Chicago Cubs: Shelby Miller represents low risk/high reward for Cubs
Though a few top starters are off the market, the Chicago Cubs are in prime position to make a cost-effective deal that will help them now and later.
David Price has cashed in with the Boston Red Sox for a record $217 million over the course of seven years. Jordan Zimmermann found a home with the Detroit Tigers for 5-years, $110 million. Both were linked to the Chicago Cubs and neither will be calling the North Side their home.
Good work Theo. I sincerely mean that.
The Cubs have a need for another starting pitcher, but one does not need to — no one should ever — cost as much as Price will to the Boston Red Sox.
Zimmermann signed a modest salary compared to the likes of David Price, and likely could have earned more if he wanted to wait until the top targets in Price and Zack Greinke, and even Jeff Samardzija and Johnny Cueto were off the board.
There’s no doubt that either Price or any of those aforementioned starters would have had success in Chicago, but for that cost?
Jon Lester signed for what seems like a reasonable $155 million deal last offseason or Chicago, and while we knew what he brought as an ace, it’s his invaluable postseason success that makes sense for the money (6-6, 2.85 ERA).
The top three starters, from a financial standpoint, in Clayton Kershaw (7-year, $220 million deal with the Los Angeles Dodgers in 2014), Max Scherzer (7-year $210 million with the Washington Nationals last offseason), and Price are all fantastic pitchers.
While Scherzer has been very respectable in the postseason during his Detroit Tigers tenure (4-3, 3.73 ERA, 2011-14), the Nationals, perceived to be World Series favorites heading out of spring training would fail to even make the playoffs.
Clayton Kershaw, for as great as he is, has not found that same success in the postseason. Making 10 starts since 2010, he’s 2-6 with a 4.59 ERA. David Price, through 10 postseason appearances, eight of those starts, is 2-7 with a 5.12 ERA — both of his playoff wins came out of the bullpen.
While each of these three starters are crucial to their teams’ success, and very likely could turn the corner come October, they can’t do it alone and during a transformation we’ve seen across Major League Baseball, where development is the key to success versus handing out the largest check, there are other ways to stay ahead of the game, both competitively on the field and financially.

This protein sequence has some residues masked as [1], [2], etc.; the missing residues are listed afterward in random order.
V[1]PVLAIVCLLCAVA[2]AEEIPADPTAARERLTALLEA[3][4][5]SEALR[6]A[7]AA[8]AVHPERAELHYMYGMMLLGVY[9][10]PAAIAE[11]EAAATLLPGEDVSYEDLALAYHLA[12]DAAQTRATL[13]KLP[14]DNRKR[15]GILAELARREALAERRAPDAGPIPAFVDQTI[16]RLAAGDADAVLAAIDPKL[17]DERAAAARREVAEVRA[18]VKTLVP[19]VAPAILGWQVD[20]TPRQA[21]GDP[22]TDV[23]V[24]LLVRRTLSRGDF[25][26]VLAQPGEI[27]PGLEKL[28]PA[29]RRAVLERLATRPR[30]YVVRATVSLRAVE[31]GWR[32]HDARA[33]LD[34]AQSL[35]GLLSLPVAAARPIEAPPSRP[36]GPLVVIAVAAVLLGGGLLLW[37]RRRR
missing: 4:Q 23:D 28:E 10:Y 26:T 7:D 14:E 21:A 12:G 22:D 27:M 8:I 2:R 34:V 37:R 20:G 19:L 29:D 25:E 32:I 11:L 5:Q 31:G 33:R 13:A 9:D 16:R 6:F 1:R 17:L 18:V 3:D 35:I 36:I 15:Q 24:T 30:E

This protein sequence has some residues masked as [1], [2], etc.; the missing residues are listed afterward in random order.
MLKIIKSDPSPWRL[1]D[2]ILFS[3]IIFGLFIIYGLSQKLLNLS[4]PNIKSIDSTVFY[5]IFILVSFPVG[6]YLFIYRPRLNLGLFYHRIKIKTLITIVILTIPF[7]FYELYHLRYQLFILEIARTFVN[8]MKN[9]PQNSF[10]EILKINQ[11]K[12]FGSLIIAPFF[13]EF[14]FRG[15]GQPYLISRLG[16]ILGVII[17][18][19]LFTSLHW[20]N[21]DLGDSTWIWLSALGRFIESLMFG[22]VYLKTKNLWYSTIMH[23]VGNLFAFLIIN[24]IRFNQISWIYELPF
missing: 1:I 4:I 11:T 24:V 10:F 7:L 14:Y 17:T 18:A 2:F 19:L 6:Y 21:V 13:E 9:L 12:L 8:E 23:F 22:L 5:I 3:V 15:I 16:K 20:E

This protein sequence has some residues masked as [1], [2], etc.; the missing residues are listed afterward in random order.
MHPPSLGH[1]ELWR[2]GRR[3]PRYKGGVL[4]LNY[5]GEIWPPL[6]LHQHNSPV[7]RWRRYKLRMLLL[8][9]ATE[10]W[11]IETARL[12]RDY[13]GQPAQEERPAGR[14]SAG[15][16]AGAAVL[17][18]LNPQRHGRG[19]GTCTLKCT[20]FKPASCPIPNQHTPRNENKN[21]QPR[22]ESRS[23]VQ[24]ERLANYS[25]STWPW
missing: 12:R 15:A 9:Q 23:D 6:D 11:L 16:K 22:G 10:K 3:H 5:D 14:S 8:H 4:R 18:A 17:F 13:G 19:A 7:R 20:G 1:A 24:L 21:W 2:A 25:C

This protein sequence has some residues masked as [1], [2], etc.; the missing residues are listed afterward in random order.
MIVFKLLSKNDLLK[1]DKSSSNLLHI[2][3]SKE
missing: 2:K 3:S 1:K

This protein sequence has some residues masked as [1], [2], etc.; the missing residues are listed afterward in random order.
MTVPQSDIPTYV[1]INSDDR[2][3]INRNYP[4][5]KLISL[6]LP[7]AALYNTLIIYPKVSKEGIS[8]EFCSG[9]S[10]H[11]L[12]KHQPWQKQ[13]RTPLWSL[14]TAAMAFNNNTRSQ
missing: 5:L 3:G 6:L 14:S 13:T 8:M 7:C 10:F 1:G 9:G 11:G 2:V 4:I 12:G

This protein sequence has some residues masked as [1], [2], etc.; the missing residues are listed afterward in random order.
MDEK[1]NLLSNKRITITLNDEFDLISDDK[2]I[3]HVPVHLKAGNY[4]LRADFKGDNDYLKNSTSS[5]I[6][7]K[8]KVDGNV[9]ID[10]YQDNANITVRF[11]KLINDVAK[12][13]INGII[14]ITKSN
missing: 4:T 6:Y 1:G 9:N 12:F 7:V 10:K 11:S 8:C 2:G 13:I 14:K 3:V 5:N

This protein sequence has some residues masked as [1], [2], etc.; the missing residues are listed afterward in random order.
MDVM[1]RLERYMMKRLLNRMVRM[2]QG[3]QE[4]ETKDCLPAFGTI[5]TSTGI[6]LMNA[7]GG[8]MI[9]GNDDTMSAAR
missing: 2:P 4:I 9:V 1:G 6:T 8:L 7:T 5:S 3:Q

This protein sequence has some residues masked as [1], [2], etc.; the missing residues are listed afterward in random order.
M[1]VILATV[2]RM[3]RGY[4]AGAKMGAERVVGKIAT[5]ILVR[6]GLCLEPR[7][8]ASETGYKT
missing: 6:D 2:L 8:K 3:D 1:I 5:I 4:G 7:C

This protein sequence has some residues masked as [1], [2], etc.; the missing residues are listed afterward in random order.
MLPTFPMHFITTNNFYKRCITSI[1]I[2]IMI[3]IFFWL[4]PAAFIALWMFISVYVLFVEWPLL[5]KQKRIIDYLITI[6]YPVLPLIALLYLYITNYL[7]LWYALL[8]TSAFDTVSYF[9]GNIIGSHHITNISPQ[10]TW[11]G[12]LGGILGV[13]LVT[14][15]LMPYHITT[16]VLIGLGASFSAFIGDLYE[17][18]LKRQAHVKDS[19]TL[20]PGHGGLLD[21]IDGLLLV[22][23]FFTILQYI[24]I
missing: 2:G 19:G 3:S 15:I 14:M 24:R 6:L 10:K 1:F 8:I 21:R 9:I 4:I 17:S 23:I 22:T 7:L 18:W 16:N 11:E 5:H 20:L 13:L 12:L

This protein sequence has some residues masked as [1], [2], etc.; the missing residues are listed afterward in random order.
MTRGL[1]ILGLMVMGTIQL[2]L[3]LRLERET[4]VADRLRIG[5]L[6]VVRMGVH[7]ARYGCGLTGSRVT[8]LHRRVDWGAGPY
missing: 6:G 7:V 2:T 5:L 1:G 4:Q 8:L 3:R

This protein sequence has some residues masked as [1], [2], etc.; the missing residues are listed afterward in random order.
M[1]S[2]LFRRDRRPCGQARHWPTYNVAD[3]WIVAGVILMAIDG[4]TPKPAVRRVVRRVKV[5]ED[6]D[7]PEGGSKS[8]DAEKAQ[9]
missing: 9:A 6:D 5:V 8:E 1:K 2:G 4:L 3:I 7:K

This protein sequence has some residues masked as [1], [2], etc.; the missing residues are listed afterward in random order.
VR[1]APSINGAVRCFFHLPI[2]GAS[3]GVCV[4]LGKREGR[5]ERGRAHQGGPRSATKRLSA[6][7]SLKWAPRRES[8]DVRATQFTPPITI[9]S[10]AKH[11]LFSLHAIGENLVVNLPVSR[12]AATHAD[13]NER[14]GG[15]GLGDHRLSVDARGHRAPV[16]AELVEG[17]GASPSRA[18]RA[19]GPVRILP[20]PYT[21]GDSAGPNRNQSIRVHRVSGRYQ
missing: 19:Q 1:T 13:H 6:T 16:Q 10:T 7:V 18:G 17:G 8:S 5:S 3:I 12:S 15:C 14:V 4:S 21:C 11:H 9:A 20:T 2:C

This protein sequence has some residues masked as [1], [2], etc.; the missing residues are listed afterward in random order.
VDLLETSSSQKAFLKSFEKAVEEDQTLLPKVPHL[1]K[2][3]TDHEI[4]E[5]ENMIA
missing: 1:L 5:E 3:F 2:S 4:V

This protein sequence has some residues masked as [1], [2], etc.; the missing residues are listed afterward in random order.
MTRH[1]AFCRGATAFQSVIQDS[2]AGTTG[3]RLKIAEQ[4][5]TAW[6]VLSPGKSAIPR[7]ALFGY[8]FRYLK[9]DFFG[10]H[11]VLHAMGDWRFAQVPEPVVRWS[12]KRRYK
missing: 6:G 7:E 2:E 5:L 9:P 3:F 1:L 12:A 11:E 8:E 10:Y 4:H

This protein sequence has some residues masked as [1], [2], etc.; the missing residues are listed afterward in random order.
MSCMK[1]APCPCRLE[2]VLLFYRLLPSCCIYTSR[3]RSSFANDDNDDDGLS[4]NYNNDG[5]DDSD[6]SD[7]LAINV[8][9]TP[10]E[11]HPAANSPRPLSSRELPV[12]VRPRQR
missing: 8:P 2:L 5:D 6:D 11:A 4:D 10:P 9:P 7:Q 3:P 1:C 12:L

The Cubs have been linked to the likes of Shelby Miller from the Atlanta Braves, and Chicago is known to be potentially shopping outfielder Jorge Soler. While more would likely have to be involved from either side to make a trade, there at least appears to be parameters in place for a potential deal.
Exploring Shelby Miller, he is coming off a brutal season with the Braves from a win/loss standpoint, but the 2015 All-Star finished 11th in the National League ERA race (3.02), and was tied for the top 10 in quality starts with 21.
As a 25-year-old, Miller would be a bargain for the Cubs who is coming off a year in which he made just $535,000 and is under team control through the 2019 season.
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Miller is one example of an arm that can help the Cubs now while only continuing to get better. He’s coming off just his third full-time season of at least 30 starts and is 32-35 in his career with a 3.22 ERA spanning four seasons.
He had early success with the St. Louis Cardinals in which he posted 15 and 10 win seasons for the Redbirds in 2013 and 2014. He also induced the ninth most ground balls across the NL with 299 in 2015.
When it comes to signing a pitcher long-term such as Price and even Lester, there’s always a greater risk that may become involved with these long-term contracts, especially for a pitcher. The mileage on these arms from hundreds upon hundreds of prior innings is sure to catch up to that pitcher before they see the end of the contract.
They are being paid like the great pitchers they are, but they’re also being paid for what they did — not so much what they’re likely to do. At least not beyond the first couple years of that long-term contract.
If a team wins the World Series, it may have been worth the gamble.
I say when you have a young, up-and-coming team as good as the Cubs, why go all out for another pitcher when you can spread the resources.
Don’t forget, some of that money has to be allocated for Jake Arrieta.